Nashville, Tennessee, 1992. It's a boom year in country music, and the noise attracts a host of getaheads to town, including Mason Reed, a Hollywood mogul with a dark side. Tommy Price, a neophyte songwriter in the middle of an identity crisis, follows his nose into a hall of mirrors, loses his way, and finds himself. This is the story of Mason, Tommy, and other vivid characters who inhabit this fast paced novel centering around the corrupt music scene full of payoffs, drugs, and murder.


Jack Hurst - Chicago Tribune

Music City Confidential, the first novel of Nashville songwriter turned author Dan Tyler, is being mistaken for a kiss-and-tell expose, says its creator.
"It is definitely a work of fiction," Tyler says. "I call it fiction that's full of truth. It's going to ring true (to people who know the industry). But it's not a bitter book. Nashville has been great to me."

Apparently so. Tyler wrote the 1979 No. 1 Eddie Rabbitt single "Hearts on Fire" as well as the 1982 Oak Ridge Boys smash "Bobbie Sue" and a lot of other Nashville-recorded songs.

But the former practicing attorney from Mississippi has become beguiled by the best-selling success of his fellow Mississippi ex-barrister John Grisham. So Tyler began a sleek little volume about a drug lord who tires to make Nashville a movie capital and in the process catches the protagonist, a New Jersey-born Nashville songwriter, in the middle. The book also cover such territory as the country music industry's nepotism and lily-white racial makeup.

Tyler says he accomplished what he set out to do even down to word length.

"I wanted the book to be short, 200 pages, and it's 205," he says of the book he co-published with Nashville's little Eggman Press. "It's about a five or six hour read. I wanted a book you could finish in an afternoon on your back porch."

The new novelist claims to be geared for short work by his profession as a songwriter ("I'm used to writing three-minute songs") and a legalistic appreciation for precise language.

Born in McComb, Miss., son of an English-teacher mother and a father who worked on the business side of newspapers and radio but wanted to be a lawyer, Tyler did his collegiate undergraduate and law-school studies at the University of Mississippi at a time when the dragging-on of the Vietnam War made college "a good place to be."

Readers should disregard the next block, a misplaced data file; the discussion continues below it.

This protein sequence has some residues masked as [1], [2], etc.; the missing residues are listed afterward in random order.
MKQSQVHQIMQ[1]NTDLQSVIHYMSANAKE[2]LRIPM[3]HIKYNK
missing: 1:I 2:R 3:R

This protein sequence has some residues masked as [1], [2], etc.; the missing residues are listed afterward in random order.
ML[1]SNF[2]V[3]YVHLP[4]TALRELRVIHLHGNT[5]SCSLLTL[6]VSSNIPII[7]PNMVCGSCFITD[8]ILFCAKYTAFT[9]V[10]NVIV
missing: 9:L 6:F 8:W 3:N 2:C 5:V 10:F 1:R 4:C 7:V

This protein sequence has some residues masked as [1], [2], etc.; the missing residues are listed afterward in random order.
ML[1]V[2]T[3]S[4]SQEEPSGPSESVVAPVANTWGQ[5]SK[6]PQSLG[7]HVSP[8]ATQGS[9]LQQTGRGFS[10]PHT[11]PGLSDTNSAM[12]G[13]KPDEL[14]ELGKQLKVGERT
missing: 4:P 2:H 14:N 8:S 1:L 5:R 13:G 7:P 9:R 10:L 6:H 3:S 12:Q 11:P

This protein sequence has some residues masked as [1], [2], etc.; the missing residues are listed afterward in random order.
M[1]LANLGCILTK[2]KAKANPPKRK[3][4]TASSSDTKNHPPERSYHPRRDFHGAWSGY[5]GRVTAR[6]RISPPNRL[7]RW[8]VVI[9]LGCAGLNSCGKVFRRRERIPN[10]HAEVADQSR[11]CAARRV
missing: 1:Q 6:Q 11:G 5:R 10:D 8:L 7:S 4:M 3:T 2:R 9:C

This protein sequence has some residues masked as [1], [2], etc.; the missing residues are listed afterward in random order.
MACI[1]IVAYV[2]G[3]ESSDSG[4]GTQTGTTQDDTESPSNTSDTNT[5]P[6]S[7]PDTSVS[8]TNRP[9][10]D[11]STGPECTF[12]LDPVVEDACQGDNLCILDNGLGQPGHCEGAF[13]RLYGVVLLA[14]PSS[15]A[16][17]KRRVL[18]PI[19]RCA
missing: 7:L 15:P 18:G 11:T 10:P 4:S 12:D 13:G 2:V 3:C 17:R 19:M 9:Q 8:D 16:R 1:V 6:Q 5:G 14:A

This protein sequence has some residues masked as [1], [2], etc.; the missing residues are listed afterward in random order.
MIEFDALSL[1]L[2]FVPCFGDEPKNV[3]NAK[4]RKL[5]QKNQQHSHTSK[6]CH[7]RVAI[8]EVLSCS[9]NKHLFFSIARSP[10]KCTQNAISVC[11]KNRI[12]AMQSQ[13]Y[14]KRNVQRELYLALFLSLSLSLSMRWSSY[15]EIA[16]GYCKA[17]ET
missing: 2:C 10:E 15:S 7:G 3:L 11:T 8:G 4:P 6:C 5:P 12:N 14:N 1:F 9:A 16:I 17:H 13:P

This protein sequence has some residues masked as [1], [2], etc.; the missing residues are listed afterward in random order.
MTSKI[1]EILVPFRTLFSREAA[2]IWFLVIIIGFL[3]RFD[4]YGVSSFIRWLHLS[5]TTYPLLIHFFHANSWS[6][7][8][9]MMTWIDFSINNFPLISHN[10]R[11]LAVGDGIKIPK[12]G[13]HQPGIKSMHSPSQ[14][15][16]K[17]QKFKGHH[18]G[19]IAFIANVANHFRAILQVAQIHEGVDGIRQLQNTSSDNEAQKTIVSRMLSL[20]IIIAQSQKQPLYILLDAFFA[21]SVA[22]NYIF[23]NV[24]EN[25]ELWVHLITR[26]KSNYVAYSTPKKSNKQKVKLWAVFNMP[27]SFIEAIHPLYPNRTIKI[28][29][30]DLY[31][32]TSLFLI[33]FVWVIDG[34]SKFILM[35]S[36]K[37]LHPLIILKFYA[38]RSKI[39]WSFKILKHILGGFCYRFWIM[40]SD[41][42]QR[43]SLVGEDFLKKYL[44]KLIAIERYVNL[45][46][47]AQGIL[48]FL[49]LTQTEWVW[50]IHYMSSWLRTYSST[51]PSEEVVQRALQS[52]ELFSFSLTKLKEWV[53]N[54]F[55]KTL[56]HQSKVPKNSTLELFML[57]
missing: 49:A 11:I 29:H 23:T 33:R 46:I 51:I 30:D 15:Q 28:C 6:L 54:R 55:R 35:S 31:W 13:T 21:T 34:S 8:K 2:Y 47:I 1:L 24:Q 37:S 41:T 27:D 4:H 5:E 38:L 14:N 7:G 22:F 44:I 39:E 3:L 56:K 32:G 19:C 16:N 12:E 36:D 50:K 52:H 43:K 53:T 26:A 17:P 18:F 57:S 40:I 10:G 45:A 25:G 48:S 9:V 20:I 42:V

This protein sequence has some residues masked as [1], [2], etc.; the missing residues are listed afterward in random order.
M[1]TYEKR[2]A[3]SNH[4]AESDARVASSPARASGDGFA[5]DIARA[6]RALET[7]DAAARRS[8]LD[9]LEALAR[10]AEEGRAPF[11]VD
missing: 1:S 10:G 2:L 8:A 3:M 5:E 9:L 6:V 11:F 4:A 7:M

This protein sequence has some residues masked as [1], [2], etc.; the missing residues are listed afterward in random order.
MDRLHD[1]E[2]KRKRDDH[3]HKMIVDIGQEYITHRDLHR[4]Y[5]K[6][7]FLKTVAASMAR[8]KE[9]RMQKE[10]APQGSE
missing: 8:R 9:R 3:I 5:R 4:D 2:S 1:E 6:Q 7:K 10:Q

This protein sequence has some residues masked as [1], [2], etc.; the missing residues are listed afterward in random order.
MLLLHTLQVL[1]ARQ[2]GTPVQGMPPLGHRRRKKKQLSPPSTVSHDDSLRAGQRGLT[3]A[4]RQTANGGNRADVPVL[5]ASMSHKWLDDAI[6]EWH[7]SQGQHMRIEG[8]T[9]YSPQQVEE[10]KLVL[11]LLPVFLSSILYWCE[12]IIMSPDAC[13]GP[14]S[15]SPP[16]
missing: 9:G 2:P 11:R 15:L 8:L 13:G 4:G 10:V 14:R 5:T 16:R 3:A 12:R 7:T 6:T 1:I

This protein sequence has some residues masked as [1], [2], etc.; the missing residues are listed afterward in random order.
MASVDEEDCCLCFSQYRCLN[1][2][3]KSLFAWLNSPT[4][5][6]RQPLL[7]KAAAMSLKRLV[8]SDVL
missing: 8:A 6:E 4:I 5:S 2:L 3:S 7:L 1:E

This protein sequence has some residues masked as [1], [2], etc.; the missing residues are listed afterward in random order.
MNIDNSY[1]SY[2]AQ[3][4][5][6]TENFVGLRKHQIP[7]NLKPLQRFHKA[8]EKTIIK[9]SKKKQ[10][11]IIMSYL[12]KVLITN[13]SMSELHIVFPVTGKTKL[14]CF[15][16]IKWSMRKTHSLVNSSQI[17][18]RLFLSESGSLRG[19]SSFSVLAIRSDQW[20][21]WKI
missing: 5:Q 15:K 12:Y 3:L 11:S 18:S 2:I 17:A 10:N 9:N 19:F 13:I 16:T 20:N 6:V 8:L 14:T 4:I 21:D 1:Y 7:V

After graduation in 1974, he clerked for a judge, but in college, enthralled with Bob Dylan, he had written songs, poems and stories. He got his first song recorded by an Atlanta firm while still an undergrad.

After finishing his clerkship, he and his wife "against all logic" moved to Nashville, where he scrambled around, got into a law firm on Music Row, and uneasily juggled songwriting with entertainment law and other ventures eventually enjoying a variety of creative and business successes.

But when Nashville started turning away from the pop country crossover direction of the '70s and early '80s and "the cowboy hats started showing up," Tyler as a pop-country writer "didn't know what to make of that" and began looking for another career alternative.

With another book (set in Mississippi, not Nashville) now underway, he plainly hopes his present mini-tome's confessional sounding title doesn't give people on Music Row the wrong impression.

"I want to keep writing songs too," he says.

"A captivating tale of music city, off-meter."
Will Campbell

"A quick, fun read. Tyler blew me away with a phenomenal, O. Henry ending."
John Seigenthaler, Sr.

"A page turner from the trenches. Good stuff!"
Kix Brooks

"Instantly engaging and cleverly written, Dan Tyler has written the quintessential book about music city in the 90's."
Billy Block

Webb Wilder

"A great read."
Bill Lloyd

"I couldn't put it down."
Stella Parton